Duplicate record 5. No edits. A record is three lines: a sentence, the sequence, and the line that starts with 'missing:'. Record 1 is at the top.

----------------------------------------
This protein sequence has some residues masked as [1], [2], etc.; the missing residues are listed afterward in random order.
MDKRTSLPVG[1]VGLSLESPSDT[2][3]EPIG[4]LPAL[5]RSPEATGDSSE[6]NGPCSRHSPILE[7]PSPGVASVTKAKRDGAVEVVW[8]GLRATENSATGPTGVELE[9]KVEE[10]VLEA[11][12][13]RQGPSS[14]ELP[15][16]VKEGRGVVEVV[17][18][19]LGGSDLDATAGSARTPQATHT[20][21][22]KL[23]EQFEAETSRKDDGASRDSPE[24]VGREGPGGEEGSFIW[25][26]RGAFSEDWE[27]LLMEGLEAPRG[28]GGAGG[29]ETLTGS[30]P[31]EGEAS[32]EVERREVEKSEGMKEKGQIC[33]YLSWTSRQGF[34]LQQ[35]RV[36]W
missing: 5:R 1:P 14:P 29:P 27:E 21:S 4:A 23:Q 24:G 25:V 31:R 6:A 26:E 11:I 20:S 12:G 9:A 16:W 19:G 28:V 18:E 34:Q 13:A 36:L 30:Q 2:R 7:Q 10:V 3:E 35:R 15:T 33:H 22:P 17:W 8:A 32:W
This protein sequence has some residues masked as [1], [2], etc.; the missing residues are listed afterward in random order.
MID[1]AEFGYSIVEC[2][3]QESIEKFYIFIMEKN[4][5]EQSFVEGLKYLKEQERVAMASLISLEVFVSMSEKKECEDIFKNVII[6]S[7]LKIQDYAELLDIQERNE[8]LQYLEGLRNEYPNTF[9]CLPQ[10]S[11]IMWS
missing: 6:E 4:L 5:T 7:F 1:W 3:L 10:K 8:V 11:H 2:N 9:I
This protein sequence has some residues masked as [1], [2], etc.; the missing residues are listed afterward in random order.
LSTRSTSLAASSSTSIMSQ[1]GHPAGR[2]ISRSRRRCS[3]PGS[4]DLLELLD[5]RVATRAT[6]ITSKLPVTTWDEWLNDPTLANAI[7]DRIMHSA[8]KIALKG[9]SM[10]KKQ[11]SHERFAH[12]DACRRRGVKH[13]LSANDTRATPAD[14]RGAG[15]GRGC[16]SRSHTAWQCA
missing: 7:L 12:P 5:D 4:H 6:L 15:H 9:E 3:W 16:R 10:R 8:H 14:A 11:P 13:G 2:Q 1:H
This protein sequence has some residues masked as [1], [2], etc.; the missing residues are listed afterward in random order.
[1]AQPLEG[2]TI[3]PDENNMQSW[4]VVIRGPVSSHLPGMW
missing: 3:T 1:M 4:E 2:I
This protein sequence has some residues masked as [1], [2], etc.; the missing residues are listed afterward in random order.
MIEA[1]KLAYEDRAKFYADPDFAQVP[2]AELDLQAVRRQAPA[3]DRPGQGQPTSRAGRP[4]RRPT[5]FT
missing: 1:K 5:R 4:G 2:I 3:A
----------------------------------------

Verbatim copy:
This protein sequence has some residues masked as [1], [2], etc.; the missing residues are listed afterward in random order.
MIEA[1]KLAYEDRAKFYADPDFAQVP[2]AELDLQAVRRQAPA[3]DRPGQGQPTSRAGRP[4]RRPT[5]FT
missing: 1:K 5:R 4:G 2:I 3:A